• Advise patient to report signs or symptoms of viral infection, especially upper respiratory tract infection.

• Caution patient to avoid driving and other hazardous activities until he knows how drug affects concentration and alertness.

• Advise female patient to inform prescriber if she is pregnant or breastfeeding.

• As appropriate, review all other significant adverse reactions and interactions, especially those related to the drugs, tests, and foods mentioned above.

McGraw-Hill Nurse's Drug Handbook, 7th Ed. Copyright © 2013 by The McGraw-Hill Companies, Inc. All rights reserved
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References in periodicals archive ?
In this regard, a study was conducted devoted to the study of the antiallergic action of the combined nasal spray containing fexofenadine hydrochloride and ammonium glycyrrhizinate.
Fexofenadine hydrochloride in the treatment of allergic disease: a review.
Rajendra, "Simultaneous quantification of pseudoephedrine hydrochloride and fexofenadine hydrochloride in tablets by liquid chromatography," Jordan Journal of Pharmaceutical Sciences, vol.
Shah, "Stability indicating RP-HPLC method development and validation for pseudoephedrine hydrochloride and fexofenadine hydrochloride in tablet dosage form," International Journal of Pharmaceutical Sciences and Research, vol.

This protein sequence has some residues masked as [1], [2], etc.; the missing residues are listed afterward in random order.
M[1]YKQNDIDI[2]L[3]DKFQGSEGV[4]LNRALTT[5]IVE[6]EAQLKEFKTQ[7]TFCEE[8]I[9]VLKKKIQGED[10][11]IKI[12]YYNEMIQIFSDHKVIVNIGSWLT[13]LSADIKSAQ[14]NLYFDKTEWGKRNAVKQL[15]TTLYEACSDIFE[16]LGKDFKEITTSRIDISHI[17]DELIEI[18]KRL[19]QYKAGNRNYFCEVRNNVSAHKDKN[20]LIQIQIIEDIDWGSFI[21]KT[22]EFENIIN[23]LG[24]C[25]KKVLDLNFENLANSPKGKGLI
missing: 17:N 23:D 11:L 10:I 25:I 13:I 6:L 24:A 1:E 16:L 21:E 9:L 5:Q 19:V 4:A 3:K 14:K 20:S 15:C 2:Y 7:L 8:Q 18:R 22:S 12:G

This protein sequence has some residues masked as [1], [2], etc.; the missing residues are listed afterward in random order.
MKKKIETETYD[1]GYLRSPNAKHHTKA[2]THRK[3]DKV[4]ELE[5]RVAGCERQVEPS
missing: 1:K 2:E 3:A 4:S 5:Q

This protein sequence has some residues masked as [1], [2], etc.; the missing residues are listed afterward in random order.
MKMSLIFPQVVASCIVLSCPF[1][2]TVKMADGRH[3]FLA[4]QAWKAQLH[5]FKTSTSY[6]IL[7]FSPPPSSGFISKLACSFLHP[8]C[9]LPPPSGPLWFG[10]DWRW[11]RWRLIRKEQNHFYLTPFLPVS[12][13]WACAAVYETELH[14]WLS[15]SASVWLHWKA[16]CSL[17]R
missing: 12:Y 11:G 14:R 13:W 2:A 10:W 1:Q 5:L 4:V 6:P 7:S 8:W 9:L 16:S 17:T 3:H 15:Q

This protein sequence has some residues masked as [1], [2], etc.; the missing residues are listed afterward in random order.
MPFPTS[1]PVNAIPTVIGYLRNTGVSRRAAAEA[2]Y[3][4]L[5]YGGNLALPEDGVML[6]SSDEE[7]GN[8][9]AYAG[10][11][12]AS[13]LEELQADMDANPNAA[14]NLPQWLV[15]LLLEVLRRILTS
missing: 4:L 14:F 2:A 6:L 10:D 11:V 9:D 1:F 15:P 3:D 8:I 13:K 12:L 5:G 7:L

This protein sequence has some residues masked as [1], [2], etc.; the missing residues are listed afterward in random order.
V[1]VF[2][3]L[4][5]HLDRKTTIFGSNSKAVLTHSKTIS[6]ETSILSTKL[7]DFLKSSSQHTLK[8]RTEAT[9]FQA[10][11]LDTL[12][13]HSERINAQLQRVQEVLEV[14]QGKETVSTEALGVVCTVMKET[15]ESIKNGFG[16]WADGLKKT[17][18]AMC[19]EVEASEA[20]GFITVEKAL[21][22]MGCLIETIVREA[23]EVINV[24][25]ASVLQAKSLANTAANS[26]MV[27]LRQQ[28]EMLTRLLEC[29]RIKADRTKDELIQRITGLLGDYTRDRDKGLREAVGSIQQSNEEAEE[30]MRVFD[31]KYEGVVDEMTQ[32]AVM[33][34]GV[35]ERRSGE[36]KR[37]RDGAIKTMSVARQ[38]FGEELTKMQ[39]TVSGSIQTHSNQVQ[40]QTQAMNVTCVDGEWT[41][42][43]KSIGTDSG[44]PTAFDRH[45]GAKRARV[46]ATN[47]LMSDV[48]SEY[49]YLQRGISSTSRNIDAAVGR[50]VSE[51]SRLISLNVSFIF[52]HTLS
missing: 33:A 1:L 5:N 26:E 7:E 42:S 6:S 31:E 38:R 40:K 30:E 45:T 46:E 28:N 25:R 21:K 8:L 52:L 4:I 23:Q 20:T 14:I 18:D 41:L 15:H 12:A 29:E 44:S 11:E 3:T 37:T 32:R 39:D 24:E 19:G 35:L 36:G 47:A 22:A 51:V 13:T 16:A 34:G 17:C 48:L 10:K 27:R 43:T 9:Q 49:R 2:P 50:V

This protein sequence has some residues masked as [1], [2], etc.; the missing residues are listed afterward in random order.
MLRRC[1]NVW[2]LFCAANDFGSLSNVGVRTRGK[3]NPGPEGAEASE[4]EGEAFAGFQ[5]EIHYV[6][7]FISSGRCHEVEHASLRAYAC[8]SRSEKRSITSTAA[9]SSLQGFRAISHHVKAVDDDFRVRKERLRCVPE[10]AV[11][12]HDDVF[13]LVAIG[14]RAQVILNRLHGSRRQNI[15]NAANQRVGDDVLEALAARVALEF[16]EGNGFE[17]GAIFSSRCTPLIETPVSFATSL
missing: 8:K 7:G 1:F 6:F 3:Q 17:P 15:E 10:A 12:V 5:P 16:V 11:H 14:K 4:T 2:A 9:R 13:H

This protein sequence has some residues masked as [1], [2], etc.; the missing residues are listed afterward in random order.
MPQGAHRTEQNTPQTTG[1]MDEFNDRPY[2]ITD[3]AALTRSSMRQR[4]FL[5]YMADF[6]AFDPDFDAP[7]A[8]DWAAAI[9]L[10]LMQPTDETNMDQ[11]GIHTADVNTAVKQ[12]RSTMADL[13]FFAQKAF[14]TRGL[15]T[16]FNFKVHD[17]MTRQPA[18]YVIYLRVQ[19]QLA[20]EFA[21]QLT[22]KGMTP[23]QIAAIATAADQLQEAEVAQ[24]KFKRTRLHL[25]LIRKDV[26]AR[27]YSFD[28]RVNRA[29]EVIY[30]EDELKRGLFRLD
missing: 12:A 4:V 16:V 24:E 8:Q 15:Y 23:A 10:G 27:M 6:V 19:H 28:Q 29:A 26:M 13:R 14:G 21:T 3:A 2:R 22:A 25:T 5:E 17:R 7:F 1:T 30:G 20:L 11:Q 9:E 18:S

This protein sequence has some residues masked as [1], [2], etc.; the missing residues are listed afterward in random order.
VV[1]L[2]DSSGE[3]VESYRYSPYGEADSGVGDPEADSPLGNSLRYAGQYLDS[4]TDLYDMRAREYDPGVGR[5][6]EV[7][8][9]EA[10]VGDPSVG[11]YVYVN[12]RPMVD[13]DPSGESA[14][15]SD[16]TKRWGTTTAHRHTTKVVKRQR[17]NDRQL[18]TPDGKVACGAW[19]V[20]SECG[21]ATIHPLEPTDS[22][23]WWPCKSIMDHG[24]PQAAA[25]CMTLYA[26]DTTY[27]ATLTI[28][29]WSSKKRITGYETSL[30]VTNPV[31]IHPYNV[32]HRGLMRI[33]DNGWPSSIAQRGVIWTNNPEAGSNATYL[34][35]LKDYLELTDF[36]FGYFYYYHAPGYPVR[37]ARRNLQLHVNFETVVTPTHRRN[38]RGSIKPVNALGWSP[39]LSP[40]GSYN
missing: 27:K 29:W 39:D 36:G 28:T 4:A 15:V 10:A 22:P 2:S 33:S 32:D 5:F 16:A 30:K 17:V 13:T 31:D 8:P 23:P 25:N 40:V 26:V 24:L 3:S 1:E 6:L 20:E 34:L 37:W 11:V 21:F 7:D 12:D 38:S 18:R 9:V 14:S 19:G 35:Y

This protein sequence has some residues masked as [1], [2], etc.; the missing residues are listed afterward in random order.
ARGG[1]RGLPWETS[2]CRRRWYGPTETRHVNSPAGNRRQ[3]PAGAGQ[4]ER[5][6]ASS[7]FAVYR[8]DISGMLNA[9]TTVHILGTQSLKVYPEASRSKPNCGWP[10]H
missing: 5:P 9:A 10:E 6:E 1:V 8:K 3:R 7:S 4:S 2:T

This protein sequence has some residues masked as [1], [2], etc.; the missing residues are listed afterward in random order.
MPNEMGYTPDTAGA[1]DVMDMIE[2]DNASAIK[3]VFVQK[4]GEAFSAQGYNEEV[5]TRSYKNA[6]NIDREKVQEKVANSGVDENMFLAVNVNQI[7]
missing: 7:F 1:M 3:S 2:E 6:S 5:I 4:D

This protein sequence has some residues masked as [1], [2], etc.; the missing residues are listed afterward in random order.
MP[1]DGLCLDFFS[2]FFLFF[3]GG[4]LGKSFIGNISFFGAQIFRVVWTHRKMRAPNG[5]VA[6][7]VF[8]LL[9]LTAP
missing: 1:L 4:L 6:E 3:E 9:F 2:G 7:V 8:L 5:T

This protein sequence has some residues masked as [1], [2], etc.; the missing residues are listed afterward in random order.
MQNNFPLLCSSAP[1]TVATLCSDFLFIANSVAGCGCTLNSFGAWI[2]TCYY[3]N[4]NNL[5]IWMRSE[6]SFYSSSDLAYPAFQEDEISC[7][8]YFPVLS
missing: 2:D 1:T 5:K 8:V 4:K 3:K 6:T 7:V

Reddy's Laboratories, an integrated global pharmaceutical company, has introduced its over-the-counter Fexofenadine Hydrochloride and Pseudoephedrine Hydrochloride Extended Release Tablets 60 mg/120 mg, a bioequivalent generic version of Allegra-D 12 Hour Allergy & Congestion, in the United States, it was reported on Friday.
The company's Fexofenadine Hydrochloride and Pseudoephedrine Hydrochloride Extended Release Tablets 60 mg/120 mg are offered in 20 count blister packs.
The applicability of the proposed methods for the assay of fexofenadine hydrochloride in formulations was examined by analyzing various formulations and the results tabulated in Table 4 were compared to the official HPLC method for fexofenadine hydrochloride [31] by means of t- and F-values at 95% confidence level.
The developed kinetic spectrophotometric method for the determination of fexofenadine hydrochloride in bulk and pharmaceutical formulations was sensitive, accurate, and precise.
Reddy's Laboratories (NYSE:RDY) disclosed on Thursday the introduction of its US FDA approved over-the-counter (OTC) Fexofenadine Hydrochloride and Pseudoephedrine Hydrochloride Extended Release Tablets 60 mg / 120 mg in a 20 count blister in the US market.
Other products launched in 2005 include fexofenadine hydrochloride tablets, AB rated and bioequivalent to Aventis' Allegra; azithromycin tablets, AB rated and bioequivalent to Pfizer's Zithromax; oxycodone hydrochloride extended-release tablets, AB rated and bioequivalent to Purdue Pharma's OxyContin; paroxetine tablets USP, AB rated and bioequivalent to GlaxoSmithKiine PLC's Paxil; and ribavirin tablets, AB rated and bioequivalent to Roche's Copegus.
The antihistamine (fexofenadine hydrochloride) had annual domestic sales in 2005 of around $1.4 billion.
have entered into an agreement for the launch of fexofenadine hydrochloride tablets (30-, 60- and 180-mg tablets), the generic version of Aventis Pharmaceuticals' Allegra.